Truro also found ourselves amongst the leading pack throughout the campaign before losing in the play-offs.

The eve of the 2018/19 season saw Truro move from Treyew Road to ground-share with Torquay United.

In June 2019, the club was sold to the Cornish Pirates, via a business transfer under an asset deal.

This wiped the historical slate clean, heralding the start of an exciting new era.

The Cornish Pirates are a professional rugby team, who have played in the English Championship, the league below the Premiership, since 2002.

The Pirates engaged the highly experienced Alex Black as their football consultant to lead the acquisition and he remains in this role.

Colin Groves (NZ) and Rebecca Thomas, directors of the Cornish Pirates form the new Board, with club stalwart Deba Sidhu stepping up into the key role of club secretary.

The two Supporters clubs, `Officials` and `TISA`, merged into one new body TRU-ST with a new committee.

Ian Stonebridge

Ian Stonebridge

Ian Stonebridge

Ian Stonebridge was born in Lewisham, London and began his career as a trainee with Tottenham Hotspur.

He failed to make the grade at White Hart Lane and moved to Plymouth Argyle on a free transfer in July 1999.

He made an immediate impact at Home Park, despite his age, and his form led to an England under-18 international call-up.

He was the club's top scorer in 2000/01 - his second season - and played a vital role in the Division Three title win a year later.

Stonebridge also played an important part in the following two campaigns, culminating in the Division Two championship.

Despite the success, he was allowed to leave on a free transfer when Argyle were promoted and moved to Wycombe Wanderers.

He was a regular in the team during his first season at Wycombe, but moved to Torquay United on loan after losing his place the following year.

This loan spell was cut short due to injury and he struggled to regain full fitness over the next 18 months, eventually being forced to retire from the full-time game at just 25.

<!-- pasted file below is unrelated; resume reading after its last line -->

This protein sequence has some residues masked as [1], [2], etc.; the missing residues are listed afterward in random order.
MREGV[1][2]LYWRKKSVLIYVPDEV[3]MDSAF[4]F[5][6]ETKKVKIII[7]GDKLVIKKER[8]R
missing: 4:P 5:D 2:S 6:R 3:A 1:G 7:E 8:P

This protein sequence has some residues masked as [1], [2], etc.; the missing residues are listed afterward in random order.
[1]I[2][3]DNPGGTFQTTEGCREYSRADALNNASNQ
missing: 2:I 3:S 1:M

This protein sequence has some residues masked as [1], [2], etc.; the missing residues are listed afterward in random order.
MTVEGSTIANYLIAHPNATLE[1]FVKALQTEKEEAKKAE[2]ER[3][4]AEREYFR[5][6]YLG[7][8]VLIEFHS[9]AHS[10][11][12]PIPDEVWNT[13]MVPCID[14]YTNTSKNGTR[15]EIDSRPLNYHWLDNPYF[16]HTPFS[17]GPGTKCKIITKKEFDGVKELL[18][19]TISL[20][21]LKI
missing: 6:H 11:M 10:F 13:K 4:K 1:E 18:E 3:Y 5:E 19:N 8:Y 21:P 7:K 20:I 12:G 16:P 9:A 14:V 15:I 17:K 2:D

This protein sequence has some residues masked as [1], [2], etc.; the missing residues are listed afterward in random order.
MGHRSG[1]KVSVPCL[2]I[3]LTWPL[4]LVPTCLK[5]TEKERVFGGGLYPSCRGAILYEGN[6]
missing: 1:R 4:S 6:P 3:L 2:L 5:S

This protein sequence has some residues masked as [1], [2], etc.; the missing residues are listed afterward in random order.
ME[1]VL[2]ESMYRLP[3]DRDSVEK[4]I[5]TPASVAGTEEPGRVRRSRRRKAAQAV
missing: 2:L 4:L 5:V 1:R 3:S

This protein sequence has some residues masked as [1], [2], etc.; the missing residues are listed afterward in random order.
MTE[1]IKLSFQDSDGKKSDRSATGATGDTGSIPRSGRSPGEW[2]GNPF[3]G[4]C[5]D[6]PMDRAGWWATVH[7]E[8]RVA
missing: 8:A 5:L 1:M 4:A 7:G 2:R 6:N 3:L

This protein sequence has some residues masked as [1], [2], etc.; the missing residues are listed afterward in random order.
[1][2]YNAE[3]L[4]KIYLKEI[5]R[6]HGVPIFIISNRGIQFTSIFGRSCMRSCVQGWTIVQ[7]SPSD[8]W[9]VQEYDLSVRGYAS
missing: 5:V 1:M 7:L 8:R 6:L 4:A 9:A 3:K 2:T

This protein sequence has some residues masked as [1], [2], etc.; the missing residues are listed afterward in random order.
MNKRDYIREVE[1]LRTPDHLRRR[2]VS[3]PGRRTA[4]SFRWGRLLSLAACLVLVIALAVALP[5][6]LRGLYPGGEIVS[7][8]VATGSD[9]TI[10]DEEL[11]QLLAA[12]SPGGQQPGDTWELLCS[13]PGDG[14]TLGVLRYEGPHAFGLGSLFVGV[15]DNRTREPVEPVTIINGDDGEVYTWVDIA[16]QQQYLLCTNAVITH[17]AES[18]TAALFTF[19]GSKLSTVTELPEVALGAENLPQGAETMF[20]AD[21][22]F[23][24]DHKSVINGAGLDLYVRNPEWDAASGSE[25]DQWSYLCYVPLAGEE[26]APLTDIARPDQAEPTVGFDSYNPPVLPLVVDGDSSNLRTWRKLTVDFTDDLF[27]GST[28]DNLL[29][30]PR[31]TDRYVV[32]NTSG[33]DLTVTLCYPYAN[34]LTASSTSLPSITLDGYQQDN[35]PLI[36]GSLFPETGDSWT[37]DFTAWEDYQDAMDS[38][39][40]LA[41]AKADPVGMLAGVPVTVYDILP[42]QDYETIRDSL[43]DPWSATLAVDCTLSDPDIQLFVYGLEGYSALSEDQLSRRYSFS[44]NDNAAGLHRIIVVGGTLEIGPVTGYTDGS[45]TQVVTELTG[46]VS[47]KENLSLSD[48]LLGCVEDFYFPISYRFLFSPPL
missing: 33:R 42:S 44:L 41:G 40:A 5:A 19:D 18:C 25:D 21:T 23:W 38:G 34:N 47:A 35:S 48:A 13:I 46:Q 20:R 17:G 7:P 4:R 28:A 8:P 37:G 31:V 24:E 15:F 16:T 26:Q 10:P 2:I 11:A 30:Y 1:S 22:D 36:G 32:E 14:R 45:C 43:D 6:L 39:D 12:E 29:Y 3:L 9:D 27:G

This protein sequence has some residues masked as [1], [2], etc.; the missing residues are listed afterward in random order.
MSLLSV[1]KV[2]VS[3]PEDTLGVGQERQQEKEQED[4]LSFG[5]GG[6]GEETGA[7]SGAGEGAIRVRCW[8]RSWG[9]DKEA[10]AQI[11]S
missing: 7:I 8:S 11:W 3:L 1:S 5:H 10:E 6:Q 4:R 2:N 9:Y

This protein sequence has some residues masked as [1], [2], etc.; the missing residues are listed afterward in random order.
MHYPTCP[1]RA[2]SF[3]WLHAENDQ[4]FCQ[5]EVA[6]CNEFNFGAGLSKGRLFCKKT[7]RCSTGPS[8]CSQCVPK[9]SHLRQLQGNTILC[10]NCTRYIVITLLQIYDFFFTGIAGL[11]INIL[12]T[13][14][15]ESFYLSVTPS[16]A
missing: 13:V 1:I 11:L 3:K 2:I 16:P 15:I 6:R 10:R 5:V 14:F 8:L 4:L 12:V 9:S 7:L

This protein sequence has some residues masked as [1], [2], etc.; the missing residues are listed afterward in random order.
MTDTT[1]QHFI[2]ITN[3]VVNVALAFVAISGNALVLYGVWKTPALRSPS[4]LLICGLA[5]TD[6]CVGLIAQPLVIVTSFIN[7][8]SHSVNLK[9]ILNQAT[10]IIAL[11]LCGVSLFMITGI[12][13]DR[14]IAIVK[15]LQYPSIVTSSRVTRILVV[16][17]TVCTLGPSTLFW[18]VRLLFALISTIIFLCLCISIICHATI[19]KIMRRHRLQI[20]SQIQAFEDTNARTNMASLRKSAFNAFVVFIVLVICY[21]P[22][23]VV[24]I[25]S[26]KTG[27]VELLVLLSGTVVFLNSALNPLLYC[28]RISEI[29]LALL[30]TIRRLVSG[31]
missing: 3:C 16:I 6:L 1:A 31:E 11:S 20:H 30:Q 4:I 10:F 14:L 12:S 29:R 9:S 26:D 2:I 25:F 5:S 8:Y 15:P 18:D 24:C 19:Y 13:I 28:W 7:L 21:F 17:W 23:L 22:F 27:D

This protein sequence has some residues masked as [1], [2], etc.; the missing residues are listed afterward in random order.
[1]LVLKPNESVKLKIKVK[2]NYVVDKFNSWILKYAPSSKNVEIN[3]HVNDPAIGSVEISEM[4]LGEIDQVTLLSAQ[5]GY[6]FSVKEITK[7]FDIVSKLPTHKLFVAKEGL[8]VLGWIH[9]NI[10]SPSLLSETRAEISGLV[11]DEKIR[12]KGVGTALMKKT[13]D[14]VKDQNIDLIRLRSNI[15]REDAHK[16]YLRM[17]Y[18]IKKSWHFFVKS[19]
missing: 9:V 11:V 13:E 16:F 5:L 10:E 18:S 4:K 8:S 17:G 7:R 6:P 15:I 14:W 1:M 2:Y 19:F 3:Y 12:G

He went on to play briefly for Truro City in 2008 whilst the White Tigers were members of the Southern League South West.

Johhny Porteous

The start of Porteous's career was delayed by the Second World War and he joined his home-town club Motherwell at the age of 24 in 1945.

He left after two years without playing for the first team, joining Alloa Athletic, followed by his long-distance transfer to Plymouth Argyle in 1949.

Versatility was his most useful trait and he was a regular member of the team, in a variety of roles, for nearly seven years, making 214 appearances and scoring 13 goals.

He ended his professional career with two years at Exeter City and then finished his playing days with Truro City.

Barry Pierce

Pierce was an inside forward in the Football League for Crystal Palace, Millwall, York City and Exeter City, totalling 171 games and scoring 49 goals.

In non-League football for Truro City and Salisbury City, and was on the books of Everton and Stockport County without making a League appearance.

Freddie Fox

Goalkeeper who played junior football in Swindon before joining Swindon Town during World War One.

After the war, he was playing with Abertillery during 1920/21, before signing with Preston North End in August 1921.

He made just 3 League appearances before being transferred to Gillingham in July 1922.

After 106 appearances, he was placed on the transfer list in March 1925, and joined Millwall Athletic in April 1925.

After just 28 league outings, Halifax Town signed him in June 1927, where he made another 13 appearances.